Young Minds Drawn to Adelaide Institutes

The results of a groundbreaking South Australian Museum study on early childhood learning will be launched in an exhibition at the Museum today.

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Over the past five years, both the South Australian Museum and Art Gallery of South Australia have observed a significant increase in the number of preschool children visiting the organisations.

The Department for Education and Child Development teacher outposted to the Museum, Karen Hogan, developed a study to investigate how young children connect with a space and objects, and draw meaning from them. The results will be used to develop better programs and facilities for children visiting Adelaide’s key cultural organisations.

“It has been great to have had the opportunity to observe young children in the gallery spaces, to build relationships with them and to discover the objects and stories they connected with,” said Ms Hogan.”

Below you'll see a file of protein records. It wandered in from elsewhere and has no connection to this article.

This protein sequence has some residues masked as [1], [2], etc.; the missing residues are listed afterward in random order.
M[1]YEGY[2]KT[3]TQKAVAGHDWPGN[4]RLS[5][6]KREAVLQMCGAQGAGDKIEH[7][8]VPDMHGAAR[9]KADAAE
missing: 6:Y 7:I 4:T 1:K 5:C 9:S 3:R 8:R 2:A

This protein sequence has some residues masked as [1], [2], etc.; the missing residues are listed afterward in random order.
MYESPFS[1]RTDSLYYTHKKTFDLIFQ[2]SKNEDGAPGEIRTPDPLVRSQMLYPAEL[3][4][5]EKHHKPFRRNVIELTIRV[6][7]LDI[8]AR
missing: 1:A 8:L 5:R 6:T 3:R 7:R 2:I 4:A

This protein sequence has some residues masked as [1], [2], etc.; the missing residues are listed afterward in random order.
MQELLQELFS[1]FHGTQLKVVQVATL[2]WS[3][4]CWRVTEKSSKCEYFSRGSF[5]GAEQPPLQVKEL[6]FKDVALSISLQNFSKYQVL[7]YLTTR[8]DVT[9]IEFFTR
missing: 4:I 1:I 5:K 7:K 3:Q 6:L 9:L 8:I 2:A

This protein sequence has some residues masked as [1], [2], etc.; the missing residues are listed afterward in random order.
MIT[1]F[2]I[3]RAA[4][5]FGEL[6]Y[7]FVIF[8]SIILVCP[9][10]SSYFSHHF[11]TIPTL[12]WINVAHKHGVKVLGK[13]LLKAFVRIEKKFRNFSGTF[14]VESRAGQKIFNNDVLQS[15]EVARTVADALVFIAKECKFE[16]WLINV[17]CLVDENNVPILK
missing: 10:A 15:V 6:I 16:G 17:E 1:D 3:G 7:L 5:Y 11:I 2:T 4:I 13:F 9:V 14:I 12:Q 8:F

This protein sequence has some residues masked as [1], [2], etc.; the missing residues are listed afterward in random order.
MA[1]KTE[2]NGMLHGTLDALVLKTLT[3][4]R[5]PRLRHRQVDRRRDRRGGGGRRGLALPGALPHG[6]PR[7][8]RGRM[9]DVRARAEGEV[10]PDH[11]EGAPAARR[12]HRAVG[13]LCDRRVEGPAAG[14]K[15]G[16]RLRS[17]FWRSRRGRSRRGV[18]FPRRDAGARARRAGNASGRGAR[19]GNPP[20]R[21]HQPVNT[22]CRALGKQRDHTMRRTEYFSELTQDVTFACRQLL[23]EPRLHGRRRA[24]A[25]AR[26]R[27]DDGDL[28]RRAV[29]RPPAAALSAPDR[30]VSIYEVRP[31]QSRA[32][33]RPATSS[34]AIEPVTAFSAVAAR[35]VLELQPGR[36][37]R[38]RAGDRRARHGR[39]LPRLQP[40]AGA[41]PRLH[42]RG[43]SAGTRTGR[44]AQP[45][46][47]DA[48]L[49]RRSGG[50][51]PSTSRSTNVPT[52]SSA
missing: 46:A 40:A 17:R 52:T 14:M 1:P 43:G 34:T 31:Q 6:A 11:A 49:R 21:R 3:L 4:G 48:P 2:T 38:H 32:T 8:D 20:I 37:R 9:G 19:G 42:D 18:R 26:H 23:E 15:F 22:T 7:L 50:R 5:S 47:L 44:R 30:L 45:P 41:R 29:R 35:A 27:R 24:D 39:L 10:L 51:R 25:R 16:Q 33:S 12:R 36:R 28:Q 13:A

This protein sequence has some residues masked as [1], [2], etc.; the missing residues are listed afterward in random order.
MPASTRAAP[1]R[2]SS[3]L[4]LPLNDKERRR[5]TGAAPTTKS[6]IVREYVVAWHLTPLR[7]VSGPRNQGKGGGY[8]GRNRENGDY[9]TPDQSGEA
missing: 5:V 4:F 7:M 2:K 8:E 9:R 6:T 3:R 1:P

As part of the Museums Alive for Under 5s project, supported by a grant from the Minister for Education and Child Development to the South Australian Museum Foundation, the study drew on the principles of the Reggio Emilia model of educating children, which values creativity, independence and the individual potential of the child. Karen Hogan worked with her DECD counterpart at the Art Gallery of South Australia, Mark Fischer, to study how children explore and relate to artworks and objects. They invited four preschools to take part over a series of visits to the organisations. The visits were documented and filmed as part of the research phase.

The Director of the South Australian Museum Brian Oldman says the research is valuable in highlighting how the institutions can maximise the value of their spaces and collections.

“Young children are among our most valued visitors, as it possible to develop in very young minds the lifelong motivation to learn about science and culture.

It is important that their experience here on North Terrace is welcoming and helps them to understand our research and collections on their level.”

Surveys, images and interviews were collected throughout the process.

A new exhibition of the study’s process and findings will open at the South Australian Museum today in the North Foyer and will be on show until 3 October 2014.

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